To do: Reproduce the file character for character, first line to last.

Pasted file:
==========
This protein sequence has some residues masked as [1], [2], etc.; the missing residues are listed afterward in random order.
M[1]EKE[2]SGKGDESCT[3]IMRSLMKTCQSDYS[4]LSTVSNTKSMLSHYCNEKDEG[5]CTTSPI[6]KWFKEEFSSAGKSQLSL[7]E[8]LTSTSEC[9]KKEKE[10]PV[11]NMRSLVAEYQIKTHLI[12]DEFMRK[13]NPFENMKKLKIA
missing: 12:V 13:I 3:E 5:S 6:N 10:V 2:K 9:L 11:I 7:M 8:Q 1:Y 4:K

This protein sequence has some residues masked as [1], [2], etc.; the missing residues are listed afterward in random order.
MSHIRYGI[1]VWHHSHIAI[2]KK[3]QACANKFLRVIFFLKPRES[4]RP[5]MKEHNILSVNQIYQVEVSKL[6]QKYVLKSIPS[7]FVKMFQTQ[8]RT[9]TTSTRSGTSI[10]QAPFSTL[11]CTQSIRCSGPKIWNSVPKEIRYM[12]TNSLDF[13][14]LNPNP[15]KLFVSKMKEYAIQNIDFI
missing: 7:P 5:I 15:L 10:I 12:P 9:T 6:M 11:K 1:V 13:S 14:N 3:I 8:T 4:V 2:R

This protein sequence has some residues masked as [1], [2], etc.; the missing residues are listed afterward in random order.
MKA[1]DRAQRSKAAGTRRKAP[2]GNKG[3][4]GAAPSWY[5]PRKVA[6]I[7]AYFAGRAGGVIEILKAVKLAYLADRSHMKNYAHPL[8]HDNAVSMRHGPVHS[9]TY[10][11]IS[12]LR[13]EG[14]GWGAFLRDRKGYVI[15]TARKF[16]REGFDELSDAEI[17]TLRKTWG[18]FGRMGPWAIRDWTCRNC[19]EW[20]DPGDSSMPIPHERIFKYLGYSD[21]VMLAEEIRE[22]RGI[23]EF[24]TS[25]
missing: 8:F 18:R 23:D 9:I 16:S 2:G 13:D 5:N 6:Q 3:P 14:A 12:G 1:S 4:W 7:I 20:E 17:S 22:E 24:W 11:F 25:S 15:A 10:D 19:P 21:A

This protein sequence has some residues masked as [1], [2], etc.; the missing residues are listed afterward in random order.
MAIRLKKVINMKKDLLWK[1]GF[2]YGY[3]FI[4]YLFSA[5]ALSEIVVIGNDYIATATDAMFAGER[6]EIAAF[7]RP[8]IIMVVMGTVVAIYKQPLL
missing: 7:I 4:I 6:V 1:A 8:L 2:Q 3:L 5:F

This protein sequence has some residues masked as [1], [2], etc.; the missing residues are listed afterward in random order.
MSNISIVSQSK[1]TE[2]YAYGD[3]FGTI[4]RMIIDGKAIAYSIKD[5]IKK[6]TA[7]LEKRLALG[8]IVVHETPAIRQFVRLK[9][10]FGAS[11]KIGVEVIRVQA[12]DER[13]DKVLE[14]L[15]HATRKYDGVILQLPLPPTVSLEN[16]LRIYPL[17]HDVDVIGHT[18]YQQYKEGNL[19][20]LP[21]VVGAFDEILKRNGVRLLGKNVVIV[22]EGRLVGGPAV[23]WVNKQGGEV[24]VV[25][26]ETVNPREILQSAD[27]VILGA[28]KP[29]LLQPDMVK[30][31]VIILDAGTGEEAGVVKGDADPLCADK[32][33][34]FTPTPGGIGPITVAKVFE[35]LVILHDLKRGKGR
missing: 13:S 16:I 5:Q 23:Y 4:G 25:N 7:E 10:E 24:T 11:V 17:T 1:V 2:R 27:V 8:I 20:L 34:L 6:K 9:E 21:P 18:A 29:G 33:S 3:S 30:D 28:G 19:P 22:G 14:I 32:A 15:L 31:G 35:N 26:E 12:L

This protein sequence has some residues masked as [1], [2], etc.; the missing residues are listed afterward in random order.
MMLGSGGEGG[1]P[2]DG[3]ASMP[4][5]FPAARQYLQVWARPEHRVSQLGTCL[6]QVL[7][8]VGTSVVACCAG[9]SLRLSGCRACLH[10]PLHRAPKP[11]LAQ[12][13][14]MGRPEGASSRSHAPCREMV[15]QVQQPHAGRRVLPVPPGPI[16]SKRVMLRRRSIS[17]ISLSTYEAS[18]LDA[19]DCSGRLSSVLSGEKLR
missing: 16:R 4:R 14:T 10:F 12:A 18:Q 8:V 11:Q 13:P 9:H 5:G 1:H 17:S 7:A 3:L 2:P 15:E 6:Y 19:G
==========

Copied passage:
This protein sequence has some residues masked as [1], [2], etc.; the missing residues are listed afterward in random order.
M[1]EKE[2]SGKGDESCT[3]IMRSLMKTCQSDYS[4]LSTVSNTKSMLSHYCNEKDEG[5]CTTSPI[6]KWFKEEFSSAGKSQLSL[7]E[8]LTSTSEC[9]KKEKE[10]PV[11]NMRSLVAEYQIKTHLI[12]DEFMRK[13]NPFENMKKLKIA
missing: 12:V 13:I 3:E 5:S 6:N 10:V 2:K 9:L 11:I 7:M 8:Q 1:Y 4:K

This protein sequence has some residues masked as [1], [2], etc.; the missing residues are listed afterward in random order.
MSHIRYGI[1]VWHHSHIAI[2]KK[3]QACANKFLRVIFFLKPRES[4]RP[5]MKEHNILSVNQIYQVEVSKL[6]QKYVLKSIPS[7]FVKMFQTQ[8]RT[9]TTSTRSGTSI[10]QAPFSTL[11]CTQSIRCSGPKIWNSVPKEIRYM[12]TNSLDF[13][14]LNPNP[15]KLFVSKMKEYAIQNIDFI
missing: 7:P 5:I 15:L 10:I 12:P 9:T 6:M 11:K 1:V 13:S 14:N 3:I 8:T 4:V 2:R

This protein sequence has some residues masked as [1], [2], etc.; the missing residues are listed afterward in random order.
MKA[1]DRAQRSKAAGTRRKAP[2]GNKG[3][4]GAAPSWY[5]PRKVA[6]I[7]AYFAGRAGGVIEILKAVKLAYLADRSHMKNYAHPL[8]HDNAVSMRHGPVHS[9]TY[10][11]IS[12]LR[13]EG[14]GWGAFLRDRKGYVI[15]TARKF[16]REGFDELSDAEI[17]TLRKTWG[18]FGRMGPWAIRDWTCRNC[19]EW[20]DPGDSSMPIPHERIFKYLGYSD[21]VMLAEEIRE[22]RGI[23]EF[24]TS[25]
missing: 8:F 18:R 23:D 9:I 16:S 2:G 13:D 5:N 6:Q 3:P 14:A 12:G 1:S 4:W 7:I 20:E 17:S 22:E 24:W 11:F 25:S 15:A 10:D 19:P 21:A

This protein sequence has some residues masked as [1], [2], etc.; the missing residues are listed afterward in random order.
MAIRLKKVINMKKDLLWK[1]GF[2]YGY[3]FI[4]YLFSA[5]ALSEIVVIGNDYIATATDAMFAGER[6]EIAAF[7]RP[8]IIMVVMGTVVAIYKQPLL
missing: 7:I 4:I 6:V 1:A 8:L 2:Q 3:L 5:F

This protein sequence has some residues masked as [1], [2], etc.; the missing residues are listed afterward in random order.
MSNISIVSQSK[1]TE[2]YAYGD[3]FGTI[4]RMIIDGKAIAYSIKD[5]IKK[6]TA[7]LEKRLALG[8]IVVHETPAIRQFVRLK[9][10]FGAS[11]KIGVEVIRVQA[12]DER[13]DKVLE[14]L[15]HATRKYDGVILQLPLPPTVSLEN[16]LRIYPL[17]HDVDVIGHT[18]YQQYKEGNL[19][20]LP[21]VVGAFDEILKRNGVRLLGKNVVIV[22]EGRLVGGPAV[23]WVNKQGGEV[24]VV[25][26]ETVNPREILQSAD[27]VILGA[28]KP[29]LLQPDMVK[30][31]VIILDAGTGEEAGVVKGDADPLCADK[32][33][34]FTPTPGGIGPITVAKVFE[35]LVILHDLKRGKGR
missing: 13:S 16:I 5:Q 23:Y 4:G 25:N 7:E 10:E 24:T 11:V 17:T 1:V 2:R 27:V 8:I 20:L 34:L 6:K 9:E 21:P 18:A 29:G 33:S 3:S 30:D 28:G 19:P 22:G 14:I 32:A 15:L 31:G 35:N 26:E 12:L

This protein sequence has some residues masked as [1], [2], etc.; the missing residues are listed afterward in random order.
MMLGSGGEGG[1]P[2]DG[3]ASMP[4][5]FPAARQYLQVWARPEHRVSQLGTCL[6]QVL[7][8]VGTSVVACCAG[9]SLRLSGCRACLH[10]PLHRAPKP[11]LAQ[12][13][14]MGRPEGASSRSHAPCREMV[15]QVQQPHAGRRVLPVPPGPI[16]SKRVMLRRRSIS[17]ISLSTYEAS[18]LDA[19]DCSGRLSSVLSGEKLR
missing: 16:R 4:R 14:T 10:F 12:A 18:Q 8:V 11:Q 13:P 9:H 5:G 1:H 17:S 7:A 3:L 2:P 15:E 6:Y 19:G